The thing with evening clothes is that the best ones are simply designed and made from beautiful fabrics - a simple design will let gorgeous, luxurious fabric speak for itself (not to mention showcasing expanses of lovely skin and setting off shining hair), and it will stay stylish for years longer than something with excessive detailing. (This also helps prevent the dreaded, "Oh, she's wearing that old thing again.") Also, simplicity is most often more comfortable. If you're pulling and tugging at your dress all night, you can't very well be your wonderful, charming, witty self!

While black is both slimming and elegant, it seems like everyone wears it (at least in my circles). I like to stand out a little, which is why a little colour goes a long way for me. (Please note I am not condemning black in any way, but if you do choose an all-black ensemble you should give extra thought to your accessories.)

I would pair this dress with simple drop earrings and a tennis bracelet . Also a minaudiere and lovely shoes .

*Please don't take this as a criticism of my chubby little tummy, it's lovely and plump and the skin is so soft...


Tuesday, October 13, 2009

Simple sipping.

In an effort to simplify my life I've been purging a lot of things out of my apartment lately - I am lucky to work in a place that has an online bulletin board where you can sell things, and I'm making a tidy profit off of my unwanted items. A profit that can be spent on booze.

Having said that, I used to be the kind of girl who liked complicated cocktails. But not anymore. No longer is it necessary to have my cocktail match my dress.

Thank God. I only own so much pink.

I have recently learned the joy and simplicity in maximum two-ingredient cocktails.

Bourbon: I don't know everything about bourbon. I don't know anything about bourbon, actually. I do know that Knob Creek Bourbon is lovely just neat, on the rocks, or, in the summertime, mixed with lemonade. And that's it.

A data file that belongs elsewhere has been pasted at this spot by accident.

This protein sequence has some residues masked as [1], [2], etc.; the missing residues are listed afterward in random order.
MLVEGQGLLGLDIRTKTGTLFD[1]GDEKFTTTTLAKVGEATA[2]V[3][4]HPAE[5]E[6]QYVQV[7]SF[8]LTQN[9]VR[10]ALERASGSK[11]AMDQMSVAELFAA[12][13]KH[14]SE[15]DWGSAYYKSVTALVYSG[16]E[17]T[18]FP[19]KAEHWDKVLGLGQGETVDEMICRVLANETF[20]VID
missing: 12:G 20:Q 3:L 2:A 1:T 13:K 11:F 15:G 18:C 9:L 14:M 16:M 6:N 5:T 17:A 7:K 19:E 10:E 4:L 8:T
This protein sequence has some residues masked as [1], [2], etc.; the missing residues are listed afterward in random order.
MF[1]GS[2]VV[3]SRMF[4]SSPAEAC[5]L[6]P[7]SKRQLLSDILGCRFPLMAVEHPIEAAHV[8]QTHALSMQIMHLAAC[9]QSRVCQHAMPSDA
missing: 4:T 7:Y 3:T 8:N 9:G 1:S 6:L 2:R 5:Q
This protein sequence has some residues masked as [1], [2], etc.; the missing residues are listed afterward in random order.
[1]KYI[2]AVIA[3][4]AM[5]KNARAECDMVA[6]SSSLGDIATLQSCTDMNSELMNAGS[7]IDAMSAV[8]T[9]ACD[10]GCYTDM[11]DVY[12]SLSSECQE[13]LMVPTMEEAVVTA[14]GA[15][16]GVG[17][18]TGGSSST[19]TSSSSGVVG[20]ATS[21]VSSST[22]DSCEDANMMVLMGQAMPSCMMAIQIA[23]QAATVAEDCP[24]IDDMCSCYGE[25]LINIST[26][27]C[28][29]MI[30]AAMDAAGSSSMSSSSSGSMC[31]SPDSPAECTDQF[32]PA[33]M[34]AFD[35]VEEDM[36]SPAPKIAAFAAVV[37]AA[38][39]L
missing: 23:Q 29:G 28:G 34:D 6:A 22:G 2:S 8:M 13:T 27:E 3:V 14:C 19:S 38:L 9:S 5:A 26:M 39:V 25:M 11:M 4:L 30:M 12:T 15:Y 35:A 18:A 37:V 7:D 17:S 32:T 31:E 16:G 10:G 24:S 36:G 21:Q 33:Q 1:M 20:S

Vodka: With soda. And sometimes ice. And a slice of lime if I happen to have some in the fridge (a rare occurrence, but you never know). I'm not picky about my vodkas, but some people are. I guess if I were drinking it straight I would worry about it, but if I'm drinking vodka straight my biggest worry is smelling like Boris Yeltsin.

Champagne: Don't get me started. I love champagne. I could drink it all day. (But then I'd be drunk all the time, and no good could come of that...) My best friend and I like to drink it on Friday nights to celebrate the end of the work week and the beginning of the weekend. (We call this drunk-up... To the point that I have pajamas and a toothbrush that live at her house in case of impromptu drunk-ups - or is it drunks-up?) We usually put in an ounce of some sort of spirit - peach schnapps are a favourite, but we also recently discovered that ice wine is great in it as well. Champagne also makes a great aperitif - I will often have a glass with my first course at a nice restaurant. Prosecco can also be substituted.

The key to drinking stylishly is that you shouldn't have to:
  1. Tell the bartender what goes in your drink; or
  2. Blush when you ask for it (Orgasm, Sex on the Beach, etc.)
Simplify, friends. And remember an anything-tini isn't a martini.